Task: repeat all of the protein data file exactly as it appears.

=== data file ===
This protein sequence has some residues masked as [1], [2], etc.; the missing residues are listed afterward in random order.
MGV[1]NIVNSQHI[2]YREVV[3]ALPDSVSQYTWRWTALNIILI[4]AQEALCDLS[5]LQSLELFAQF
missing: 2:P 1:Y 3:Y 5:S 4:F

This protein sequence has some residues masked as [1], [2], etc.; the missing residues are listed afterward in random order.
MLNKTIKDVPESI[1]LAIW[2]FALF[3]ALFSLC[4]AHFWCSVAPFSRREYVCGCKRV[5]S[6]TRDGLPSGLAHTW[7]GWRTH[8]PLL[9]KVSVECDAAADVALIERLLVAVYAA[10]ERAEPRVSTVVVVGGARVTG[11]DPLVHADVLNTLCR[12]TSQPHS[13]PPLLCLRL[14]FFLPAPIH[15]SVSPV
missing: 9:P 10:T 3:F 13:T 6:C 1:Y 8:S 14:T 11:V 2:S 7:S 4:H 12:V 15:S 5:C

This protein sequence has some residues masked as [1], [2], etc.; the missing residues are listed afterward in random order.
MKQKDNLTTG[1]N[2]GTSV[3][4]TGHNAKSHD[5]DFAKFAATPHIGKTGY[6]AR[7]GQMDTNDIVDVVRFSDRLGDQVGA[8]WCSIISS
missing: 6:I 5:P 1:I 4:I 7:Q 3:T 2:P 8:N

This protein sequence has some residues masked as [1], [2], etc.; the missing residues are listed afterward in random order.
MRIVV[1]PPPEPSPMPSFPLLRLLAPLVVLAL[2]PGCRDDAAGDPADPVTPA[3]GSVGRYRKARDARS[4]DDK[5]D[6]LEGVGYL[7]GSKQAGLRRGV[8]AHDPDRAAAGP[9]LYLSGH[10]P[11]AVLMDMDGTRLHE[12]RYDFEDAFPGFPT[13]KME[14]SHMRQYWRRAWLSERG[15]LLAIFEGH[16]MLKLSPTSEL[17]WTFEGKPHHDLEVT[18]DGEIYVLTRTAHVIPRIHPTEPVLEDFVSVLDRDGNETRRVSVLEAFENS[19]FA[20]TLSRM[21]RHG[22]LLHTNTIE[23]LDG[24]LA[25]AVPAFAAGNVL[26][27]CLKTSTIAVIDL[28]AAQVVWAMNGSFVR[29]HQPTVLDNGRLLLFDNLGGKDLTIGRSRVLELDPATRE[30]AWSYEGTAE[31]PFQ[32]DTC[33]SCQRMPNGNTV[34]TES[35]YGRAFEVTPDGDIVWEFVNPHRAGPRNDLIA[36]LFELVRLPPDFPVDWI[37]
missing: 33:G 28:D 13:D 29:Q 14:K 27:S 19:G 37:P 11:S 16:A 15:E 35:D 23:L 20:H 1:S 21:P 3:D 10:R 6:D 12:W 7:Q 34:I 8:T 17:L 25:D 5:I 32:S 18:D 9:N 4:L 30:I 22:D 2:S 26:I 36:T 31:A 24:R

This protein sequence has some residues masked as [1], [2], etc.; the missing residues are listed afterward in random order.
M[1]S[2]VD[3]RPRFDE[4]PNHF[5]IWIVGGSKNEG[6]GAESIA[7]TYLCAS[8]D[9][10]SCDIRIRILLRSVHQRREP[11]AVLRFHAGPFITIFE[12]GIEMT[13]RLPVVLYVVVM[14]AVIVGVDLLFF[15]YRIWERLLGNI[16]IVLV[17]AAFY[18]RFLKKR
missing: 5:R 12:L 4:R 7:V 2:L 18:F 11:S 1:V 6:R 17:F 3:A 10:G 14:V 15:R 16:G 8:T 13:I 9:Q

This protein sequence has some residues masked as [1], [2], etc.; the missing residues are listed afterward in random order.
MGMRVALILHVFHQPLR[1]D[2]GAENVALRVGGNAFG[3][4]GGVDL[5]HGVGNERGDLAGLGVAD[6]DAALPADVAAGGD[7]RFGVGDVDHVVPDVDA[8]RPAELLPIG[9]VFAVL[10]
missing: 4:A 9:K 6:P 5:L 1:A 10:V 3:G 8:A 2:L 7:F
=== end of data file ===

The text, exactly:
This protein sequence has some residues masked as [1], [2], etc.; the missing residues are listed afterward in random order.
MGV[1]NIVNSQHI[2]YREVV[3]ALPDSVSQYTWRWTALNIILI[4]AQEALCDLS[5]LQSLELFAQF
missing: 2:P 1:Y 3:Y 5:S 4:F

This protein sequence has some residues masked as [1], [2], etc.; the missing residues are listed afterward in random order.
MLNKTIKDVPESI[1]LAIW[2]FALF[3]ALFSLC[4]AHFWCSVAPFSRREYVCGCKRV[5]S[6]TRDGLPSGLAHTW[7]GWRTH[8]PLL[9]KVSVECDAAADVALIERLLVAVYAA[10]ERAEPRVSTVVVVGGARVTG[11]DPLVHADVLNTLCR[12]TSQPHS[13]PPLLCLRL[14]FFLPAPIH[15]SVSPV
missing: 9:P 10:T 3:F 13:T 6:C 1:Y 8:S 14:T 11:V 2:S 7:S 4:H 12:V 15:S 5:C

This protein sequence has some residues masked as [1], [2], etc.; the missing residues are listed afterward in random order.
MKQKDNLTTG[1]N[2]GTSV[3][4]TGHNAKSHD[5]DFAKFAATPHIGKTGY[6]AR[7]GQMDTNDIVDVVRFSDRLGDQVGA[8]WCSIISS
missing: 6:I 5:P 1:I 4:I 7:Q 3:T 2:P 8:N

This protein sequence has some residues masked as [1], [2], etc.; the missing residues are listed afterward in random order.
MRIVV[1]PPPEPSPMPSFPLLRLLAPLVVLAL[2]PGCRDDAAGDPADPVTPA[3]GSVGRYRKARDARS[4]DDK[5]D[6]LEGVGYL[7]GSKQAGLRRGV[8]AHDPDRAAAGP[9]LYLSGH[10]P[11]AVLMDMDGTRLHE[12]RYDFEDAFPGFPT[13]KME[14]SHMRQYWRRAWLSERG[15]LLAIFEGH[16]MLKLSPTSEL[17]WTFEGKPHHDLEVT[18]DGEIYVLTRTAHVIPRIHPTEPVLEDFVSVLDRDGNETRRVSVLEAFENS[19]FA[20]TLSRM[21]RHG[22]LLHTNTIE[23]LDG[24]LA[25]AVPAFAAGNVL[26][27]CLKTSTIAVIDL[28]AAQVVWAMNGSFVR[29]HQPTVLDNGRLLLFDNLGGKDLTIGRSRVLELDPATRE[30]AWSYEGTAE[31]PFQ[32]DTC[33]SCQRMPNGNTV[34]TES[35]YGRAFEVTPDGDIVWEFVNPHRAGPRNDLIA[36]LFELVRLPPDFPVDWI[37]
missing: 33:G 28:D 13:D 29:Q 14:K 27:S 19:G 37:P 11:S 16:A 15:E 35:D 23:L 20:H 1:S 21:P 3:D 10:R 6:D 12:W 7:Q 34:I 8:T 17:L 25:D 5:I 32:S 18:D 9:N 4:L 30:I 22:D 2:S 26:I 36:T 31:A 24:R

This protein sequence has some residues masked as [1], [2], etc.; the missing residues are listed afterward in random order.
M[1]S[2]VD[3]RPRFDE[4]PNHF[5]IWIVGGSKNEG[6]GAESIA[7]TYLCAS[8]D[9][10]SCDIRIRILLRSVHQRREP[11]AVLRFHAGPFITIFE[12]GIEMT[13]RLPVVLYVVVM[14]AVIVGVDLLFF[15]YRIWERLLGNI[16]IVLV[17]AAFY[18]RFLKKR
missing: 5:R 12:L 4:R 7:V 2:L 18:F 11:S 1:V 6:R 17:F 3:A 10:G 14:V 15:R 16:G 8:T 13:I 9:Q

This protein sequence has some residues masked as [1], [2], etc.; the missing residues are listed afterward in random order.
MGMRVALILHVFHQPLR[1]D[2]GAENVALRVGGNAFG[3][4]GGVDL[5]HGVGNERGDLAGLGVAD[6]DAALPADVAAGGD[7]RFGVGDVDHVVPDVDA[8]RPAELLPIG[9]VFAVL[10]
missing: 4:A 9:K 6:P 5:L 1:A 10:V 3:G 8:A 2:L 7:F